Value-based brand: Planning the urban spaces we deserve

Value-based Brand: Planning the Urban Spaces We Deserve

This article, titled Planning the Urban Spaces We Deserve, was originally published in Money Magazine.

“Cities were mostly designed by people who didn’t use them.”

Catherine Barratt, Managing Director of Furnitubes

The nature of our business puts us in touch with some fascinating individuals. The quote I led with is from a chat I was having with Catherine Barratt, Managing Director of Furnitubes, a company based in England that produces urban outdoor furniture. Working with Furnitubes, and speaking with Catherine in particular, confirms that we don’t need to be engaged in the same business activity to share a set of values.


Shared Values

One of our shared obsessions is to do all we can in a way that has lasting impact because this makes the most sustainable use of resources. It preserves time, materials, and financial resources.

Another shared value is that all we do should benefit as wide an audience as possible. And in the case of Furnitubes, this is taken to mean absolutely everyone.

Consider the supply chain of outdoor urban furniture. The bench you sit on when you’re in a public space like a city square has been manufactured by a company like Furnitubes, directly paid for by the city council, chosen by an urban planner or designer, and used by a member of the public (yourself, in this case). And it is you, this last person in the chain, who has indirectly paid for it all because it’s ultimately our taxes that build cities.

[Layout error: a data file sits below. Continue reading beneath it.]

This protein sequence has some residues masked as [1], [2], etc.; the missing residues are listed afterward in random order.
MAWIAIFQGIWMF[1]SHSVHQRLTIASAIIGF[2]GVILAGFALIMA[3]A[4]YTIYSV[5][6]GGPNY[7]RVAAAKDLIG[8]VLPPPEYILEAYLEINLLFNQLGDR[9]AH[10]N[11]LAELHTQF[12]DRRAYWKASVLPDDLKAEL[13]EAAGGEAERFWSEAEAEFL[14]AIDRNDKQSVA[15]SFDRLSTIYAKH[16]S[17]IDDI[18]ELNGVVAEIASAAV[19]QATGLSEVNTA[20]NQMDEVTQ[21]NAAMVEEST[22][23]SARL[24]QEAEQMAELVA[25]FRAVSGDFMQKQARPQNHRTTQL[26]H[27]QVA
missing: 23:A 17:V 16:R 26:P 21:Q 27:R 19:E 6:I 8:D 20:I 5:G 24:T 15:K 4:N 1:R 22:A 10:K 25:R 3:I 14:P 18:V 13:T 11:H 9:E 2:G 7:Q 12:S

Despite this, for the longest time, cities have been designed by people who were designing for themselves. They didn’t consider other demographics, nor did they take the wellbeing of a large group of people into account. Cities were largely designed for the efficiency of trade and this meant that transportation was central to this design. We built cities around cars and us humans had to make the adjustments necessary to give traffic the highest priority.

This is not always the case. When planning Barcelona, Cerdà took into account the amount of air we need to breathe properly and recognised that high density urban areas weren’t conducive to wellbeing. Even when the horse-drawn carriage was the staple mode of transportation, Cerdà devised a grid based on wide avenues and octagonal blocks with chamfered corners to give more space and more visibility to the pedestrian, effectively founding the study of urbanisation.

Long-Term Vision

Then there are the aesthetics of a city. As a civilisation we are judged by what we leave behind – a notion we are entirely familiar with when judging our past but often seem to ignore when constructing our present. The same people who marvel at the remains of Greek and Roman cities are usually responsible for planning buildings on a spreadsheet, constructing a depressingly dystopian environment.

Roger Scruton, perhaps ambitious in his regard of beauty as a fundamental virtue, placed the responsibility on our shoulders to consider the wider-reaching impact of our actions, “We do not merely study the past: we inherit it, and inheritance brings with it not only the rights of ownership, but the duties of trusteeship.”